If you have an obsession with makeup/skincare/haircare as much as I do, and you shamelessly splurge on all viral TikTok beauty products regularly, it’s safe to say that your wallet has probably seen better days. Basically, the only way I can (kind of) justify spending tons of $$ on whatever beauty product that’s buzzy atm is to cut corners elsewhere. My personal favorite hack? Get yourself a drugstore shampoo or conditioner.
With so many conditioner and shampoo brands available at grocery stores and drugstores these days, I can find what I need for a good price without feeling like I’m skimping out. Seriously—sometimes more money doesn’t always mean a better product. And guess what? Hair experts agree. That’s why we’ve consulted a few of the pros to give us the low-down on everything we need to know about drugstore shampoos and conditioners, and which ones are best, below.
And because I know that you probably want a lil’ sneak peek of the content to come, here are our top picks—but don’t forget to read all the good stuff too, kk?
Our top picks for the best drugstore shampoos and conditioners of 2022:
Meet the experts:
Nick Dindio is a cosmetic chemist and director of research and development for SOS Beauty, a brand development agency that oversees some of your favorite beauty brands’ (i.e., Ouai, Patrick Ta, Merit) strategy, commercialization, and more. Meri-Kate O’Connor is a Los Angeles-based hairstylist at Cooper Hair Salon in West Hollywood. O’Connor is a colorist, stylist, and extension expert. Tiffany Mack is a hairstylist in New Jersey and New York City, and the founder of Lucid Bliss hair care system formulated specifically to promote hair growth and prevent progressive hair loss. Giovanni Vaccaro is a New York City-based hairstylist and founding member of Glamsquad, a convenient in-home makeup, hair, and nails booking service.
Are drugstore shampoos and conditioners good?
“You can actually get very good quality products at a drugstore,” says cosmetic chemist, Nick Dindio. Hairstylist Meri-Kate O’Connor adds that drugstore lines have a wide range of products to address most concerns. With that said, you don’t want to grab the first bottle your hand hits in the aisle. It’s important to address your specific hair type and hair concern, so you have to know what to keep an eye out for.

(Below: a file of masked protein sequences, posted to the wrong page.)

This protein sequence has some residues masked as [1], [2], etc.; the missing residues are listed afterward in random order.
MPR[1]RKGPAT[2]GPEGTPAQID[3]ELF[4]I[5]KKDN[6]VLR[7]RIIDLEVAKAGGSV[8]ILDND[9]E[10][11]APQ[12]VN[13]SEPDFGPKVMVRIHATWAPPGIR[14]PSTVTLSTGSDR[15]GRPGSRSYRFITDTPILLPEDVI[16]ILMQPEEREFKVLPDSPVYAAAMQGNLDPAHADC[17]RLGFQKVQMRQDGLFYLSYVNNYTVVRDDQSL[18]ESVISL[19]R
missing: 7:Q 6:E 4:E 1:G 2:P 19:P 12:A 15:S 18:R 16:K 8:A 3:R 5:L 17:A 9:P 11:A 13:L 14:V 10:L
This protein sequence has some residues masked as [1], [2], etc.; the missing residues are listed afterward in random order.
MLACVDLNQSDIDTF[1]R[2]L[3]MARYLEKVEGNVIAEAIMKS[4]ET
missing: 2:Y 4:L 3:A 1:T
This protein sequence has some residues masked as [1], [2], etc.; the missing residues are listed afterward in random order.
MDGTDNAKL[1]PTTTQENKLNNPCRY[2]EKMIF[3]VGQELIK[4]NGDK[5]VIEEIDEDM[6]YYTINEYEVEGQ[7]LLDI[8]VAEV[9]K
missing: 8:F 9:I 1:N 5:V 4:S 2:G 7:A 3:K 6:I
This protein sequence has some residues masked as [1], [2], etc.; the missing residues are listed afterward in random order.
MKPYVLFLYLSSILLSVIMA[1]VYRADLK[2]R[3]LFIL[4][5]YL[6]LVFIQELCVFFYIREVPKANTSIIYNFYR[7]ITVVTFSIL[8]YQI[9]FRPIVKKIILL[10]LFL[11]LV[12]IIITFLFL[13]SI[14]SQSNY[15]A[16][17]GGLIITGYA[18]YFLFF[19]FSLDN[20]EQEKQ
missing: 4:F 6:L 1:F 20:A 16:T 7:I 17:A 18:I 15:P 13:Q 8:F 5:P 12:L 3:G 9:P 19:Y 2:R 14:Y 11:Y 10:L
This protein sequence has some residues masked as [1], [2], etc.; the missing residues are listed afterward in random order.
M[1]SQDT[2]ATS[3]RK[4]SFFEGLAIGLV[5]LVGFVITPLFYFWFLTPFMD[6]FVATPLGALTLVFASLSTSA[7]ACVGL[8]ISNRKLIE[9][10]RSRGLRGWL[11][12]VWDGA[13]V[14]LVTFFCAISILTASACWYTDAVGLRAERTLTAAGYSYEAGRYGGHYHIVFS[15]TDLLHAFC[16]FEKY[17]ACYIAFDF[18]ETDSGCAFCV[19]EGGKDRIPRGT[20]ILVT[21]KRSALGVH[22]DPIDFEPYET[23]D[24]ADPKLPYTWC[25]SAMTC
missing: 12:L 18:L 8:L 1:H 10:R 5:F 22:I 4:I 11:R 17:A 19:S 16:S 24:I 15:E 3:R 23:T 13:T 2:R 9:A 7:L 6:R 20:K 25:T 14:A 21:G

What to look for in a drugstore shampoo and conditioner
Examine the ingredients
You want to look for a product that includes ingredients that nourish the hair while addressing your hair concerns. A good place to start? Oils. “Oils have so many benefits to hair, and they aren’t just for moisture,” says O’Connor, adding that tea tree oil also helps “get rid of any itchiness, as well as help with flaking,” while coconut oil helps “seal moisture into your hair” and argan oil “can also help protect hair from heat damage.”
And remember, “at the end of the day, read what you’re putting in your hair,” says hairstylist Tiffany Mack. Figure out which ingredients work best for you (and which ones don’t), then use that intel to help you seek out the right formulas. “You do want to make sure the shampoo you’re using, regardless of the price, is tailored to your hair’s specific needs, so you’re not wasting your money or hurting your hair,” says hairstylist Giovanni Vaccaro.
Consider your hair porosity
Another helpful factor in determining the best drugstore shampoo for your hair type? Your hair porosity. “If you know your porosity, it can help you to find a shampoo that goes great with your hair,” says Mack. Refresher: Porosity refers to your hair’s ability to absorb and hold moisture, which is super important when finding a formula that’s compatible with your hair.
Know what to avoid
As far as what you don’t want in your formula, that kinda depends. Dindio explains that while certain common ingredients aren’t necessarily bad (despite what the internet might tell you) and can be safe and effective, you could still have sensitivities to them, so choose your formulas based on what your hair and scalp needs and what they can handle.
If you have sensitive skin, colored/bleached hair, or your hair lacks moisture, look for a sulfate-free shampoo or conditioner. If you have fragile hair, fine hair that’s easily weighed down, or you’re trying to limit sulfates as much as you can, use a silicone-free shampoo or conditioner. You get where I’m going?
Now, for the fun part: Here are 19 of the best drugstore shampoos, and a few conditioners, under $20 for every hair type, below.